In recent times, environmental geography questions have been increasing at prelims stage. The questions related to Wetlands and related national and international agreements/conservation measures would be an important area of preparation.
In news: 10 more wetlands in India have been declared as Ramsar sites
Placing it in syllabus: Wetlands
- Ramsar convention
- Montreaux accord
- Existing Ramsar sites in India
Current dimensions: Newly added Ramsar sites
Content: The wetlands are land areas covered by water, either temporarily\seasonally or permanently. They play a key role in flood control, water supply and providing food, fibre and raw materials. Such land areas also support migratory birds from colder regions of the world in summers, apart from mangroves that protect coastlines and filter pollutants.
The Ramsar Convention is the only global treaty that focuses specifically on wetlands.
It was signed in 1971 in Ramsar, Iran.
It has 170 nations as signatories.
The convention entered into force in India on 1 February 1982.
A contracting party agrees to nominate at least one wetland in its territory to the List of Wetlands of International Importance based on enumerated criteria.
The contracting parties agree to manage all their wetlands based on the concept of “wise use.”
Wise use means the maintenance of the ecological character of the wetland and allowance of sustainable use for the benefit of people and the environment.
The Ramsar Convention works closely with six other organisations known as International Organization Partners (IOPs). These are:
International Union for Conservation of Nature (IUCN)
International Water Management Institute (IWMI)
Wildfowl & Wetlands Trust (WWT)
The 2nd of February each year is World Wetlands Day, marking the date of the adoption of the Convention on Wetlands on 2 February 1971. “Wetlands and Biodiversity” is the theme for 2020.
The Montreux Record is a register of wetland sites on the “List of Wetlands of International Importance”, where changes in ecological character have occurred, are occurring or are likely to occur as a result of technological developments, pollution or other human interference.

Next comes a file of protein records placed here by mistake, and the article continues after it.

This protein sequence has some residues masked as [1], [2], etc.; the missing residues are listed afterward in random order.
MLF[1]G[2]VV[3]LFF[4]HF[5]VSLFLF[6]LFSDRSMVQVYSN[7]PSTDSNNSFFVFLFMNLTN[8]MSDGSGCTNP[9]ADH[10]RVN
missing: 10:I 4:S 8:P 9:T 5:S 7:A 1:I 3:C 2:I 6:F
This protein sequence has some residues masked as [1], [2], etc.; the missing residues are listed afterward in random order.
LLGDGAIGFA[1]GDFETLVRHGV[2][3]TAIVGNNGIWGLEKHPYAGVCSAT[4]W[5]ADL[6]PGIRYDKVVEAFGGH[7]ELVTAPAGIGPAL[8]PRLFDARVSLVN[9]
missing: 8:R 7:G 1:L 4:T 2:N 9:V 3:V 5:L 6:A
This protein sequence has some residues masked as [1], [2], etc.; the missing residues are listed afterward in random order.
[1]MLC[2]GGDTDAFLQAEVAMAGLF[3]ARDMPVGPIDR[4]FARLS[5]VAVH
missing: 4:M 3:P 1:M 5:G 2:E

It is the principle tool under the Ramsar convention for highlighting wetlands sites in need of priority conservation status.
It was established in the 4th meeting of Conference of Contracting Parties to Ramsar Convention at Montreux, Switzerland in 1990.
Keoladeo National Park-Rajasthan, Loktak Lake – Manipur are two wetland sites of India included in Montreux Record.
Benefits of inclusion in Montreux Record:
It would assist Contracting Parties in their domestic commitment to resolve the adverse changes;
Highlighting particularly serious cases would be beneficial at national and/or international level;
Inclusion on the Record would provide guidance in the allocation of resources available under financial mechanisms.
Existing Ramsar sites in India:
According to India State of Forest Report, 2019, the country has 62,466 wetlands covering 3.83 per cent of its recorded forest area.
A total of 37 sites in India have been recognised under the convention.
Newly added Ramsar sites:
The new Ramsar sites of India are in three states – Uttar Pradesh (Nawabganj, Parvati Agra, Saman, Samaspur, Sandi and Sarsai Nawar), Maharashtra (Nandur Madhameshwar) and Punjab (Keshopur-Miani, Beas Conservation Reserve and Nangal).